“By replacing old diesel-engine trucks with zero-emission electric trucks, Rail Management Services has eliminated a source of nitrogen oxide pollution in the Chambersburg area, helping residents breathe healthier air,” said DEP Secretary Patrick McDonnell. “They’re also helping to lower greenhouse gas emissions, while saving on fueling costs, two more reasons for companies’ growing interest in cleaner running vehicles for daily industrial use.”
The terminal is owned by CSX, a national leader in rail-based freight transportation. Pacific Rail Services, a division of RMS, oversees the intermodal loading and unloading operation at the facility.
The OrangeEV all-electric powered, zero-emission vehicles went into service in June 2021. On average, the five electric hostlers move a combined 500-600 shipping containers daily. The estimated emission reduction benefits from this project are:
This project is expected to save approximately 50,000 gallons of diesel fuel each year.
“Rail Management Services strives to be the leader of alternative fuel opportunities within the intermodal industry,” said RMS Vice President Ed Morgenthaler. “We currently have Orange EV electric hostling trucks at six different locations and have been approved for funding at two more locations this year. Our goal is to continuously integrate strategic economic opportunities, all the while reducing significant CO2 emissions. Working in conjunction with CSX and the Pennsylvania Department of Environmental Protection, we feel we have accomplished this at our Chambersburg facility with the purchase of our five electric hostlers.”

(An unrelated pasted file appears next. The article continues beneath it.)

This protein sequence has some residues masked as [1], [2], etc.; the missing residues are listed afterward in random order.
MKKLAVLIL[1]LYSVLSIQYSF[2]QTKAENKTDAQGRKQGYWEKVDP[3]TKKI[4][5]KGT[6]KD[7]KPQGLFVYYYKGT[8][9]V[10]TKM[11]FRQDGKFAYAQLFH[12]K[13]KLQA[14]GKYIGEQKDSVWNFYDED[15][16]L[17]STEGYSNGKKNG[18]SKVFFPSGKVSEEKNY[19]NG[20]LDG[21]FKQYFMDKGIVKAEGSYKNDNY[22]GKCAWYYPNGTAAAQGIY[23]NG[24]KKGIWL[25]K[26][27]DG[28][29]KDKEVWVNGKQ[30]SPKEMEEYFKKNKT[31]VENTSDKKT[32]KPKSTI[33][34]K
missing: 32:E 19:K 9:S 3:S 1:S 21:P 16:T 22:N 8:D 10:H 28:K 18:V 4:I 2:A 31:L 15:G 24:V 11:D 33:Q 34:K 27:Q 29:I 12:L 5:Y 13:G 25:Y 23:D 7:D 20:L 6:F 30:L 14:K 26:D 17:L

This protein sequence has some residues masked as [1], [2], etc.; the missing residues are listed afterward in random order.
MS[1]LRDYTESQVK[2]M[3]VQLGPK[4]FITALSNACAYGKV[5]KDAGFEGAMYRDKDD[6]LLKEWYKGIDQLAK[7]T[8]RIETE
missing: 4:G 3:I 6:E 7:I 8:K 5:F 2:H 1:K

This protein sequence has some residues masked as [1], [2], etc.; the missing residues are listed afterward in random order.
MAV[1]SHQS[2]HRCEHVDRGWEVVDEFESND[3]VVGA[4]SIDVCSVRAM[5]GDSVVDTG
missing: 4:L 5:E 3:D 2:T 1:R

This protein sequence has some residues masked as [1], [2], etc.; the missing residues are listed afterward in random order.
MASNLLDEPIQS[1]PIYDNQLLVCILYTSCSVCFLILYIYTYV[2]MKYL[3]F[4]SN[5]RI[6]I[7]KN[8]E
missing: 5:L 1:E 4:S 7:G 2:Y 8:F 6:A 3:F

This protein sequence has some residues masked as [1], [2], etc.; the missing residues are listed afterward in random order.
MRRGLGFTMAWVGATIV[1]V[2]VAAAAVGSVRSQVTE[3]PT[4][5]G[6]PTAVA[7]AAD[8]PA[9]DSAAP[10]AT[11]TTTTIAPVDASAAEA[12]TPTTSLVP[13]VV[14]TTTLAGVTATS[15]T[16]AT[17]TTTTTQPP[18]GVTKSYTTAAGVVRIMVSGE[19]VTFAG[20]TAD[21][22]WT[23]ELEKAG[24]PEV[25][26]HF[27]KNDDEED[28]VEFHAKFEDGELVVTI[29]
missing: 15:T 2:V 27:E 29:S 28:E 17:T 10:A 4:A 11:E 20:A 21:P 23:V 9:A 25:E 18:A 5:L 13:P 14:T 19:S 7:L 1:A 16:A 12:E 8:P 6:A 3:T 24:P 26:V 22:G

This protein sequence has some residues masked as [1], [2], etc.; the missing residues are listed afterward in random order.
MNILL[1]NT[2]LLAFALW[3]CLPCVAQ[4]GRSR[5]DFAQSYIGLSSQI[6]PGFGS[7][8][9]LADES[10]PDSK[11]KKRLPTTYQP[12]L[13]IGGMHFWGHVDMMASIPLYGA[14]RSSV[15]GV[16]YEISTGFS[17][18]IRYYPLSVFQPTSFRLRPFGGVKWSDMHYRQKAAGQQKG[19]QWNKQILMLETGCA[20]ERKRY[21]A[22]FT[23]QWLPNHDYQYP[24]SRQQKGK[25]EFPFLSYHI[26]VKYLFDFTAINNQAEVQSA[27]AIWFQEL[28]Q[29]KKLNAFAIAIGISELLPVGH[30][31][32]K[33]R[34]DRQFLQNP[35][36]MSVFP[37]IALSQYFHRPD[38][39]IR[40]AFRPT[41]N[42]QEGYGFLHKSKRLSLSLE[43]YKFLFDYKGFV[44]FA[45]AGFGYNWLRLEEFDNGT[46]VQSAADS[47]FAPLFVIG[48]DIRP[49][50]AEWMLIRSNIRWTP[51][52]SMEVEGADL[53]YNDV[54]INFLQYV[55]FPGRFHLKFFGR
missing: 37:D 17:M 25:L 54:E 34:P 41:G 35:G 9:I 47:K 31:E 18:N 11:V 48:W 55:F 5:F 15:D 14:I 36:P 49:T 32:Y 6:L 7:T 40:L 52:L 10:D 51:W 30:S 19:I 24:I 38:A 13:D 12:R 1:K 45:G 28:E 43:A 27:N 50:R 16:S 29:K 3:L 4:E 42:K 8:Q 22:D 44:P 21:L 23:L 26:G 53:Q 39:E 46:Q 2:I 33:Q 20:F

The terminal is in an environmental justice area, defined by DEP as communities where 20 percent or more individuals live in poverty and/or 30 percent or more of the population are residents of color.
The Driving PA Forward Program aims to permanently reduce lifetime NOx emissions from mobile sources. To date, the program has awarded nearly $51 million in grants to 934 projects across eight funding programs.
The funding comes from the Commonwealth’s $118.5 million share of the $2.95 billion national settlement with Volkswagen Group of America for cheating on U.S. Environmental Protection Agency emissions tests.